KW: A most delightful painter! I went into the National Gallery and I had a look at that wonderful canvas called The Incredulity of Thomas. They also have three of his paintings at the Birmingham Gallery and I went in there. I was
most impressed. I thought the light! The way he used the light plays on the...


NP: Yes, Michael.

MP: Repetition of light.

NP: There was too much light, I'm afraid Kenneth. Guacino is with you now Michael and there are 39 seconds left starting now.

MP: Guacino is a very difficult person for me to talk about as I do not know the painter Guaci... AAAH! I don't even know the name! But I do know a waiter of the same name who used to work at a restaurant behind Piccadilly, which is now being closed, due to certain unpleasant goings on, corpboots being found in the food! Guacino also is a type of dancing used to scare away the evil spirits which come sown every time in the middle of the year, round about June or July and kill off the crops and cause widespread flooding over the area. The Guacino dance used in this particular thing involves a man...


NP: Clement Freud has challenged.

CF: Repetuition of dance.

NP: Yes.

MP: Oh sorry.

NP: We had the particular type of dance before. Clement, you got in with only two and a half seconds to go on Guacino starting now.

CF: Guacino or the plural of...


NP: Michael Palin, your turn to begin. The subject is jellied eels. Will you tell us something about them in Just A Minute starting now.

MP: Jellied eels, which I keep in my corpboots are as far as I know a wellknown Cockney dellicacy, though I once bought some, some jellied eels at a store in Petticoat Lane. I ate them and after 14 minutes I was suddenly incredibly violently ill. I was taken by the police to a nearby hospital. I was taken to the Jellied Eels Ward where people suffering from this Cockney type poisoning are fed welks...


NP: Peter Jones has challenged.

MP: Repetition of cockney.

NP: Yes you had cockney before, and Peter you have the subject of jellied eels. There are 31 seconds left starting now.

PJ: One of Reg Varney's favourite dishes, and I once went with him to Church Street Market where he bought these live eels wriggling about in a ...


NP: Kenneth Williams.

KW: Deviation. The subject is jellied eels, not live eels.

PJ: Well, he jellied them himself, I'm coming to that!

KW: The subject is jellied eels!

NP: But they've got to be live before they can be jellied, haven't they? He's coming to it! So Peter, you keep the subject and you have 18 seconds left starting now.

PJ: Writhing madly about in this pan.


NP: Er...

KW: We're still on live eels, it's supposed to be jellied eels!

PJ: Well, I'm trying to get to the jellied eels, you great fool!

NP: That's right, give him a bit of his own back Peter! I agree with you, you're trying to get to the jellied eels, they've got to be alive before they can be saughtered and jellied. There are 20 seconds left. I was wrong before about that, there were 23 before. There are now 20 seconds on jellied eels starting now.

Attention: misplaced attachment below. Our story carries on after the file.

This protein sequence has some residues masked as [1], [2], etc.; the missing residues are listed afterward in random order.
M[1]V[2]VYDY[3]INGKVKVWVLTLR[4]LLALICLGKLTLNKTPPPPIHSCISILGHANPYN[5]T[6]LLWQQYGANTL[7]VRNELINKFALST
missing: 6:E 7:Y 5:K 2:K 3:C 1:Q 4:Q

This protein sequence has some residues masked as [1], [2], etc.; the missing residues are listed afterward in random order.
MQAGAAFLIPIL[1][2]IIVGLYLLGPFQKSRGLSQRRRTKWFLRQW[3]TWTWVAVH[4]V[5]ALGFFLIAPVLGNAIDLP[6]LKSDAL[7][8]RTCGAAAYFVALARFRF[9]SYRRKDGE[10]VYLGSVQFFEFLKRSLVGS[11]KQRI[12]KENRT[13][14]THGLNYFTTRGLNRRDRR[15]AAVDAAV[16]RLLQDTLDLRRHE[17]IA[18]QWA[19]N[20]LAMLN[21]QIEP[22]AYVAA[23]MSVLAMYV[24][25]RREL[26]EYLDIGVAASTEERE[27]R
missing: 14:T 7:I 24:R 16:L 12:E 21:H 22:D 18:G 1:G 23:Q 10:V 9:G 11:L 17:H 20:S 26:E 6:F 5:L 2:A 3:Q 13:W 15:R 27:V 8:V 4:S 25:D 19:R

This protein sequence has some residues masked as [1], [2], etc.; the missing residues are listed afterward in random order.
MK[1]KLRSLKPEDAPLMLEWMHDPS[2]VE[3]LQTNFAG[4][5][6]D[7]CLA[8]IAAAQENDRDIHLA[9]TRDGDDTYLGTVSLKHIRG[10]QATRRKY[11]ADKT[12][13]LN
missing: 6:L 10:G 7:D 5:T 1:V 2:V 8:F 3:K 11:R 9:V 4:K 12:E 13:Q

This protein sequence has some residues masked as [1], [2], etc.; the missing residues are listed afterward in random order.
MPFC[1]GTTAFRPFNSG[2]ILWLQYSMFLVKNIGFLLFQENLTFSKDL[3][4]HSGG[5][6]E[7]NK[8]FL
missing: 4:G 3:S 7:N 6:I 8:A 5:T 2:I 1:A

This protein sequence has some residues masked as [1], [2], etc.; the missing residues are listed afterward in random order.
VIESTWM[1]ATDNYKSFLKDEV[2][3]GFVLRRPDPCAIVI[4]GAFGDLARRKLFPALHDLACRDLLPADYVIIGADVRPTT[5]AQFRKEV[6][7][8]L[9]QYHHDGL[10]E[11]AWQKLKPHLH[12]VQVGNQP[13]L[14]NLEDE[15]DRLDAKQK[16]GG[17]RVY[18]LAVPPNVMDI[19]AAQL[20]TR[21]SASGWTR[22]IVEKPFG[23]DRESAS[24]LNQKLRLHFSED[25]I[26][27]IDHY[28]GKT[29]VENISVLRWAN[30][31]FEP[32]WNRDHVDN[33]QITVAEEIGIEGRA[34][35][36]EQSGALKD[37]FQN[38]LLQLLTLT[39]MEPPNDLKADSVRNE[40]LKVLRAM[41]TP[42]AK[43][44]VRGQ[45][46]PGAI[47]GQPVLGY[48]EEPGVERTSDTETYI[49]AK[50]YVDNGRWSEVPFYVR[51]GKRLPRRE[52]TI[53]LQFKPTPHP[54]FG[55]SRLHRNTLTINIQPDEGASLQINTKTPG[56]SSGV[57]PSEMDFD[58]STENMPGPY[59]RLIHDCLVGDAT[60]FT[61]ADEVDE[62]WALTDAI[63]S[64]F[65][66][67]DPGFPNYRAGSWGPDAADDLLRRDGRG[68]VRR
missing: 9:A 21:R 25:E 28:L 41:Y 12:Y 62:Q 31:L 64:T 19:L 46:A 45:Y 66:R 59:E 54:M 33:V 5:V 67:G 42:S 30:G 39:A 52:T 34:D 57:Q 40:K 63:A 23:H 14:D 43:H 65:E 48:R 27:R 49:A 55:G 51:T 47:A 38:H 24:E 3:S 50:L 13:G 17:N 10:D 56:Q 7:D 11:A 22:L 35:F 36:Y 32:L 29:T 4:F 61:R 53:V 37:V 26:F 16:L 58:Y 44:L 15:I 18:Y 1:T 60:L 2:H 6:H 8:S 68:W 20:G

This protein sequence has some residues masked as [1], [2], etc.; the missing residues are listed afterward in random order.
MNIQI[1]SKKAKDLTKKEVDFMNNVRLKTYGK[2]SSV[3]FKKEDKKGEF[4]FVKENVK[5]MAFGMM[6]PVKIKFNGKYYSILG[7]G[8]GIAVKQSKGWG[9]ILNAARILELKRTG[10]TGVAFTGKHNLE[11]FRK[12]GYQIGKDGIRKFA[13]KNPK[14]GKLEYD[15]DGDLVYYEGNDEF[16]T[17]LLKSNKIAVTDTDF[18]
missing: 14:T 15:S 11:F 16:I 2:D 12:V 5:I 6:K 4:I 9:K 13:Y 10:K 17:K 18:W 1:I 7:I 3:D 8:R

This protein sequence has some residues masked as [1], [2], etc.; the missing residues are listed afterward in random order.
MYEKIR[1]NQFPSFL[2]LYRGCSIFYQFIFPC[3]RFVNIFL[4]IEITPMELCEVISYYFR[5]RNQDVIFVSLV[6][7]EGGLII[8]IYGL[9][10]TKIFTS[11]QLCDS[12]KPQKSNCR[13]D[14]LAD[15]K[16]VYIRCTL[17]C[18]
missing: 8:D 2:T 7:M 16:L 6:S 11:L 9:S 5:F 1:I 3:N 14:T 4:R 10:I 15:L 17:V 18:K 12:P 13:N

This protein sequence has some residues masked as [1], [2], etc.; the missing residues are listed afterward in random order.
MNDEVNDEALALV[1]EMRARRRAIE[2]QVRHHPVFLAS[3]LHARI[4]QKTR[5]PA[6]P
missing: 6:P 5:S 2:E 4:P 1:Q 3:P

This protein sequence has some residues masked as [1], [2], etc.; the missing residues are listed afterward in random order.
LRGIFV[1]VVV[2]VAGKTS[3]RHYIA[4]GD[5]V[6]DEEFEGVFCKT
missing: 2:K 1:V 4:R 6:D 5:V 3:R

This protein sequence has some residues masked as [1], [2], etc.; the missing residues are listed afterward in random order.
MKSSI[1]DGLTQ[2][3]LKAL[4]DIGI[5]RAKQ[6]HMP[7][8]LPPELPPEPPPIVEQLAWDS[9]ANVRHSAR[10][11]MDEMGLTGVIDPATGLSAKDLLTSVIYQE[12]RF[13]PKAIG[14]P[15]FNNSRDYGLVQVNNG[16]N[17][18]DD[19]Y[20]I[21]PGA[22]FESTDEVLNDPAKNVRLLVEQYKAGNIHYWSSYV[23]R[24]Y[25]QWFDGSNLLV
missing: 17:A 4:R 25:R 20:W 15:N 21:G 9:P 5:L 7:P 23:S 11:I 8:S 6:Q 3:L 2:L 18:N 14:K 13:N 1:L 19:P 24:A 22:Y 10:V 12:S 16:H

PJ: And the vendor caught their heads off one by after the other.


NP: Kenneth Williams has challenged.

KW: This is the third account of live eels, when the subject is...

PJ: No, they're not, they've got their heads cut off now, we're getting gradually nearer!

CF: They're still live after their heads are cut off!

KW: Exactly! Quite right!

NP: No, I disagree, he was quite clearly telling us how these jellied eels arose from the first stages to the last, and he hasn't taken a long time doing it. So Peter, you still have 15 seconds to talk about jellied eels starting now.

PJ: They didn't seem at all discouraged by being decapitated because they went on moving! Anyway he took them home to Eltham and there he boiled them in a huge saucepan which had I think a bayleaf, a bit of parsley and one or two odd things like that in it, until...


NP: Well although I was satisfied he was talking about how you jellify eels, I don't think he ever got to the point of jellifying them! But Peter you kept going until the whistle went and you have now taken the lead at the end of that round. And it's your turn to begin the next round, it is getting rich. Well, you're rich in points at the moment but can you take the subject in Just A Minute starting now.

PJ: Getting rich used to be an accepotable ambition when I was a small boy at school. But I'm pleased to say that since then people's values have slightly improved. And after all you're nearer God's hearth to a garden than anywhere else on Earth, and I think that is so terribly true. Although you may be drilling for oil in it! It doesn't really...